Over the last four years City Council has introduced legislation aimed at protecting the rights of employees in the city of Philadelphia with varying levels of success. City Council is, once again, pressing forward with legislation that will benefit employees. In December 2018, City Council approved the “Fair Workweek” bill. The bill is intended to stop employers from changing employee work schedules on short notice and to prevent the unanticipated disruption of employee’s lives and their schedules outside of work. The bill has not yet become law but is expected to be signed by Mayor Kenney.
Looking back to February 2015, Mayor Nutter signed the “Promoting Healthy Families and Workplaces Ordinance” (“Paid Sick Leave Law”) that requires employers to permit full-time and part-time employees who work at least 40 hours per year within the city to accrue paid sick leave at the rate of one hour for every 40 hours worked, up to a maximum of 40 hours per year. Paid sick time begins to accrue on the date of hire and an employee is entitled to use the covered leave (a) for their own illness, (b) to address a family member’s mental or physical illness, injury, or health condition, or (c) to obtain medical attention to recover from any injury or disability caused by domestic or sexual violence (including stalking) or for related legal services or remedies.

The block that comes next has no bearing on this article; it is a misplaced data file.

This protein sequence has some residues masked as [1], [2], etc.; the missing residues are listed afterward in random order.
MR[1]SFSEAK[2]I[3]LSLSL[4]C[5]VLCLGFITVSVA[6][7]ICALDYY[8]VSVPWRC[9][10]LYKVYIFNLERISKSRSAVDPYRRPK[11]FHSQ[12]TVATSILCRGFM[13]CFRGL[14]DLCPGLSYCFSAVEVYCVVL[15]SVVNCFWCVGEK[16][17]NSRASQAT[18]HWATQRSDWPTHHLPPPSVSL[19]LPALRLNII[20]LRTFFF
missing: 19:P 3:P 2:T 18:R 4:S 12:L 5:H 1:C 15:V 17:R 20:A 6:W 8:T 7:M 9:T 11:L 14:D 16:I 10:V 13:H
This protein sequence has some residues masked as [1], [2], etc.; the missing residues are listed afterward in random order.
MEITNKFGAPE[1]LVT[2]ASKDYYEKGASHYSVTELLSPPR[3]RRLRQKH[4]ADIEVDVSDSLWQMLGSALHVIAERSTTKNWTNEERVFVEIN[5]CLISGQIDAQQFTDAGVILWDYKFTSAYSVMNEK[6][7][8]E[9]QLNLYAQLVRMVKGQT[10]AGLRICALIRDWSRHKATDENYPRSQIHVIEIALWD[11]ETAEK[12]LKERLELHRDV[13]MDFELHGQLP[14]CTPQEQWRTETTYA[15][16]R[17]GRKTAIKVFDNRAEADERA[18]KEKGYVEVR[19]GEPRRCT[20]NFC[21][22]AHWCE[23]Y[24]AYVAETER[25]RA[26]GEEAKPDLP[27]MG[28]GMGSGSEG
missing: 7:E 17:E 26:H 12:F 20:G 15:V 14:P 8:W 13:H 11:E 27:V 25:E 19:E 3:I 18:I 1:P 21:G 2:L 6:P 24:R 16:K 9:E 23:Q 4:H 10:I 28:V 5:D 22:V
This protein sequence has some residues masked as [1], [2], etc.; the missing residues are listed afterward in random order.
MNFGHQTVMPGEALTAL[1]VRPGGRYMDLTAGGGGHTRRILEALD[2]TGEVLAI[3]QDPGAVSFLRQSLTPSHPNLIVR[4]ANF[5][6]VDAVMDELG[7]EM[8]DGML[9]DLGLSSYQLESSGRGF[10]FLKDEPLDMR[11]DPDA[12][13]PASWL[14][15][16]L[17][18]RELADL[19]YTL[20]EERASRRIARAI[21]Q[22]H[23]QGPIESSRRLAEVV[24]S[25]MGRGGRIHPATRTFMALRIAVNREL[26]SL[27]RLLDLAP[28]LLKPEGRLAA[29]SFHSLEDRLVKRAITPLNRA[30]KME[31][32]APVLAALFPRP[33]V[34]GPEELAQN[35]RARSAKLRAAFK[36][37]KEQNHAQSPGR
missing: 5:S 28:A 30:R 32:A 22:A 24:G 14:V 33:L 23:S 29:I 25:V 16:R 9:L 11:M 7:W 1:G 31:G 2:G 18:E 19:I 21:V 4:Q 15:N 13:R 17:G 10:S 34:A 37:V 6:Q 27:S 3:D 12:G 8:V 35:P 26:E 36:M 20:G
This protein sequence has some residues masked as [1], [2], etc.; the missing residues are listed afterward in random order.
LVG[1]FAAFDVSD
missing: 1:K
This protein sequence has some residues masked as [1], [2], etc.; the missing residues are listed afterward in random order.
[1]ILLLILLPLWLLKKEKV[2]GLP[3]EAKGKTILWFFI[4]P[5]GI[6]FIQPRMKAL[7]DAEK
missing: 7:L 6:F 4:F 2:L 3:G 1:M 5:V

Next, in January 2017, City Council enacted an ordinance prohibiting employers from inquiring about a job applicant’s wage history. City Council believes that pay disparities exist among employees in different protected classes (e.g., gender and race) and that these disparities will be perpetuated if the new employer bases the starting salary on past salary. Before becoming effective, however, the ordinance was challenged in federal court by the Greater Philadelphia Chamber of Commerce, and City Council has no current plan of implementation.
Most recently, as cited above, City Council introduced the “Fair Workweek” bill. The bill requires employers to provide employees with two weeks advance notice of their work schedules so that employees are protected from last minute schedule changes that could cause undue hardship. An important detail to highlight is that this bill applies only to employers with more than 30 locations and 250 employees. Not unexpectedly, the Chamber of Commerce has opposed the bill contending that such a law would hurt business growth in the city.
It’s unclear whether or not these bills will become law in the city. In the meantime, our team of employment lawyers is actively monitoring City Council activity and the status of the aforementioned bills. For more information relating to legal obligations placed on employers in the city of Philadelphia, contact Kleinbard partner, Peter Rosenzweig at email@example.com or at 267.443.4120.